Morwari Zafar is an adjunct assistant professor at Georgetown University’s Walsh School of Foreign Service and founder of the Sentient Group, a human-sciences consultancy in Washington.

On July 7 — just hours after the U.S. envoy to Afghanistan, Zalmay Khalilzad, declared an imminent peace settlement with the insurgent group that could be finalized as early as Sept. 1 — the Taliban launched an attack in Ghazni, Afghanistan, resulting in at least 12 deaths. The blast was yet another reminder of the gaps in the ongoing U.S.-driven peace process. The top-down political negotiations might be a relief for the United States, whose troops have languished there for nearly two decades. But to achieve a sustainable resolution for Afghans, the peace process will need to include a far more elusive negotiation — a social settlement that fosters reconciliation and trust between the population and the government.

Much of the public discourse surrounding the talks has focused on how the agreement will play out in Kabul and internationally. It is not clear, however, how legitimizing the Taliban will affect the nearly three-quarters of the Afghan population living in rural and often remote areas. What faith can they have in a system that systematically eschews their interests, even though they endure the harshest circumstances — whether due to the mujahideen in the civil war or the Taliban thereafter? It is gross negligence for the Afghan government or the United States to assume that it can speak for such communities without first understanding them.

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The reality is that more than three decades of conflict have resulted in deep fractures across Afghan society. The war has subverted social structures and defined a national psychology of fear, anxiety and anger. How, then, is peace possible in Afghanistan? Reconciling local fissures must occur before or alongside top-level political agreements. To push forward with the ongoing negotiations with the Taliban without addressing a national reconciliation plan is to treat Afghanistan’s past with complacency and hubris.

Yet the current dialogue with the Taliban risks doing just that. Amid high-level conferences and tweets, the absence of local Afghan constituents is palpable. The Taliban has sidelined the Afghan government as a U.S. puppet regime, and agreed to intra-Afghan talks only if Afghan leaders appeared in an unofficial capacity.

Taliban officials have also contradicted Khalilzad’s and Secretary of State Mike Pompeo’s claims that the intra-Afghan talks would negotiate peace or a cease-fire. In fact, Suhail Shaheen, a spokesman for the Taliban’s negotiating team, reiterated that such topics would only be broached after the United States announces a timeline for the withdrawal of foreign troops. These contradictions further erode the confidence and patience of the Afghan people.

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With the next Afghan presidential elections slated for late September, the dialogue with the Taliban is not inherently unproductive. But it would be myopic for the United States or the Afghan government to assume a smooth and uneventful transition, particularly if foreign troops withdraw and the Taliban is given carte blanche in the central government.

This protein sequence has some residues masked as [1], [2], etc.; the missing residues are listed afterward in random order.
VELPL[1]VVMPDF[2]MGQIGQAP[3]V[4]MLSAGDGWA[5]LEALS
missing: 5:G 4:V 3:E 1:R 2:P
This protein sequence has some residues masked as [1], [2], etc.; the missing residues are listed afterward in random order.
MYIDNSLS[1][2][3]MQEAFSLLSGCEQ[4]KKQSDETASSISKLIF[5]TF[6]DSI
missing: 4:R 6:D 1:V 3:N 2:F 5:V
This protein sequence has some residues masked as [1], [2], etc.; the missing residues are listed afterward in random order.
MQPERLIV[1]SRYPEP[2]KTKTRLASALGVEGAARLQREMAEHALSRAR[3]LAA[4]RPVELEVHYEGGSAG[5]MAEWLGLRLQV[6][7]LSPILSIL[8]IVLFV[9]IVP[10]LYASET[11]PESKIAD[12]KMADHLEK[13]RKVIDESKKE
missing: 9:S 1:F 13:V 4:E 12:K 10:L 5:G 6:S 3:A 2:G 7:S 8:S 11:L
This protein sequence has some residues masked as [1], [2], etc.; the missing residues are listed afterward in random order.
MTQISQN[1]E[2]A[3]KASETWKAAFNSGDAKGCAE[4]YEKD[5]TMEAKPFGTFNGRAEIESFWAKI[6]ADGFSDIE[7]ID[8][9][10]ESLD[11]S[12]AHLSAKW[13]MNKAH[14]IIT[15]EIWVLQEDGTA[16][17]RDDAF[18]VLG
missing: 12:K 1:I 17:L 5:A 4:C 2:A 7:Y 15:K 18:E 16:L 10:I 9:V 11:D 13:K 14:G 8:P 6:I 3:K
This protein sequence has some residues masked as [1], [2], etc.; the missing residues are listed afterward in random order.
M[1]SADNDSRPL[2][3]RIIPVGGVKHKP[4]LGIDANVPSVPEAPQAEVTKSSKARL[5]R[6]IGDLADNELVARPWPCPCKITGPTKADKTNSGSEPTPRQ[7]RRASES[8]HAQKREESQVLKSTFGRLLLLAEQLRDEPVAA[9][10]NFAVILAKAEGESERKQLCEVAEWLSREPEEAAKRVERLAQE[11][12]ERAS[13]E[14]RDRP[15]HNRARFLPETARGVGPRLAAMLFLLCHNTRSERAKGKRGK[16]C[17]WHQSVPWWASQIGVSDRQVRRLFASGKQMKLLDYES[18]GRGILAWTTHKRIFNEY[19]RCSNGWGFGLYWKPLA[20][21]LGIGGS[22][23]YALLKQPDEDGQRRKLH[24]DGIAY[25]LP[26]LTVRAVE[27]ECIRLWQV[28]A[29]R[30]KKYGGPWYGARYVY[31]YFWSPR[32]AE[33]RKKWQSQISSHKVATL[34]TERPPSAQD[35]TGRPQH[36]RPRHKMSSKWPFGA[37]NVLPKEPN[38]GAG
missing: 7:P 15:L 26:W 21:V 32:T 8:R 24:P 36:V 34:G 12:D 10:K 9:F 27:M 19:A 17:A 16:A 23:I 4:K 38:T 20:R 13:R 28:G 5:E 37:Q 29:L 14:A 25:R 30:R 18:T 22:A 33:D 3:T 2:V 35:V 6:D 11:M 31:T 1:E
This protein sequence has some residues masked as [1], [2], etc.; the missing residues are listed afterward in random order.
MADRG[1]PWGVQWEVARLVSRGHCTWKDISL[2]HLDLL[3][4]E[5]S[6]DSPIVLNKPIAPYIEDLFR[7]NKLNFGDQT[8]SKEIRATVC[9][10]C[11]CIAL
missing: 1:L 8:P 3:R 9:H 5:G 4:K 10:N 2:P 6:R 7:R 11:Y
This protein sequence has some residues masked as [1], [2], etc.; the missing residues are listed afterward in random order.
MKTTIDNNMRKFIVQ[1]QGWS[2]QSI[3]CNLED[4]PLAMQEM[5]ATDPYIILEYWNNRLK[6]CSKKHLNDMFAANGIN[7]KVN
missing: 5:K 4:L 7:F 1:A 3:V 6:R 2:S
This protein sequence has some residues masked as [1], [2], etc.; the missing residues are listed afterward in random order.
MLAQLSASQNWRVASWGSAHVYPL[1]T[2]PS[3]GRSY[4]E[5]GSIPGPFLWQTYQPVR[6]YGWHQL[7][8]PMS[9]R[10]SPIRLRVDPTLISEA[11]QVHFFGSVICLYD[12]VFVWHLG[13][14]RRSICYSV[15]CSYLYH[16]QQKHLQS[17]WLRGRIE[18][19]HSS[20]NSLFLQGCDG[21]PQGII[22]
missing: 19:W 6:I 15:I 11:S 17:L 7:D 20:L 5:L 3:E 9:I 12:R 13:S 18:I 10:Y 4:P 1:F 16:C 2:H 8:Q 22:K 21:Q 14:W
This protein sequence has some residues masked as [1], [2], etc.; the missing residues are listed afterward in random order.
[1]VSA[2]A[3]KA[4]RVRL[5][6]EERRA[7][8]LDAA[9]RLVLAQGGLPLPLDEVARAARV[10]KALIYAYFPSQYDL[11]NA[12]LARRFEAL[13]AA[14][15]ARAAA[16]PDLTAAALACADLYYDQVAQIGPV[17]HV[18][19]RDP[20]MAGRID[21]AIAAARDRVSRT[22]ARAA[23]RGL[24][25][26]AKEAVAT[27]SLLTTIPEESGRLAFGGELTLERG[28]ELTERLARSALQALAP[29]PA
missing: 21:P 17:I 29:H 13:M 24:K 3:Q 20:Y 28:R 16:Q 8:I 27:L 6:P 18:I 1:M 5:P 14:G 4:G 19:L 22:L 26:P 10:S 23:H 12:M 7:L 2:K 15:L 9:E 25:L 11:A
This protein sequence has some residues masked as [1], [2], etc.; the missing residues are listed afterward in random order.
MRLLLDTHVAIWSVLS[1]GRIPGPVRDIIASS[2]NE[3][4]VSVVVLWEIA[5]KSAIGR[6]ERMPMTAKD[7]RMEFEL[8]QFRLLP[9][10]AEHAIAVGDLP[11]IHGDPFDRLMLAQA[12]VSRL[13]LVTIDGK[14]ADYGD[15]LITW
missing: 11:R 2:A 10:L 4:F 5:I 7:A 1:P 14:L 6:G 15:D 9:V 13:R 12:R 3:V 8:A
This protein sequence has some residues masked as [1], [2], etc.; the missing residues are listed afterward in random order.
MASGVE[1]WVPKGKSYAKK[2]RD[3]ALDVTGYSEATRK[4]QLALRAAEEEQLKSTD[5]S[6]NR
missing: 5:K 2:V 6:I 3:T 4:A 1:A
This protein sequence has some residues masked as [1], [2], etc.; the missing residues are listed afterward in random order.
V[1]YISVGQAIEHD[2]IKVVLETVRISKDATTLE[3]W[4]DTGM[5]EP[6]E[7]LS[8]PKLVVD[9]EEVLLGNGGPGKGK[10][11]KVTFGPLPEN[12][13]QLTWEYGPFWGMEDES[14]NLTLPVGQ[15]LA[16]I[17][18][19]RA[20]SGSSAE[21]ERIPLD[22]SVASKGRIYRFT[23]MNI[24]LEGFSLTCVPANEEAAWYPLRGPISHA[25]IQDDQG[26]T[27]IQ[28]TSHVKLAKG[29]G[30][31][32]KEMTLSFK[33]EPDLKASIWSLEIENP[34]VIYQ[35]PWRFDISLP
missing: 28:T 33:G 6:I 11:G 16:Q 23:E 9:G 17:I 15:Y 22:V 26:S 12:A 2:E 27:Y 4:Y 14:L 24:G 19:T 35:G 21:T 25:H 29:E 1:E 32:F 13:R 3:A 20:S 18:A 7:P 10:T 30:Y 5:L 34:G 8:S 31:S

At this critical juncture, the nascent but active Afghan civil society can mobilize outreach programs at a local level and address social grievances. This isn’t the stuff of bleeding-heart liberalism. It is common sense. Like an injured muscle, the Afghan population has to heal before it undertakes the task of nation-building.

This lesson was clear in Afghanistan’s own history. As the Soviet Army withdrew its troops in the late 1980s, Afghanistan seemed to breathe a single sigh of relief before imploding into a bitter civil war. Then-President Mohammad Najibullah turned to the Afghan people to put down their weapons and help repair the broken nation. In his National Reconciliation Policy (NRP), he called for an inclusive political settlement that would bring about a cease-fire with the mujahideen (now part of the political establishment in Kabul). He upheld a local consultative approach that balanced traditional Afghan decision-making norms with practical political strategies. The NRP gained significant traction in rural communities, even among those who had vehemently opposed the central government for its perceived secularism and Soviet ties. But despite support from the United Nations, the NRP’s success ultimately succumbed to an international and geopolitical environment that refused to sustain any associations with Russia.

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Afghans such as Heela Najibullah are now revisiting the idea of national reconciliation. The former first daughter provides a compelling argument on the road map to peace in her book, “Reconciliation and Social Healing in Afghanistan.” The lessons are prescient: Peace requires a population that is not seething from injustice, that feels represented and heard, and whose interests are not consistently subsumed by international agendas.

Healing and reconciliation are not political unicorns. Many countries have been torn down by civil strife but emerged stronger with time. It takes political will to prioritize dialogue and understanding — yet a thorough, inclusive reconciliation process is crucial for Afghanistan’s long-term peace and stability.

Like any relationship, a sincere partnership stems from trust and respect. The current negotiations in Qatar and Afghanistan afford Afghan communities neither. Without engagement with the Afghan people, any resolution signed between the United States and the Taliban will not be wholly sustainable. It is worth finding out now, rather than later, whether the ink on paper would be a step forward or an indelible mistake.

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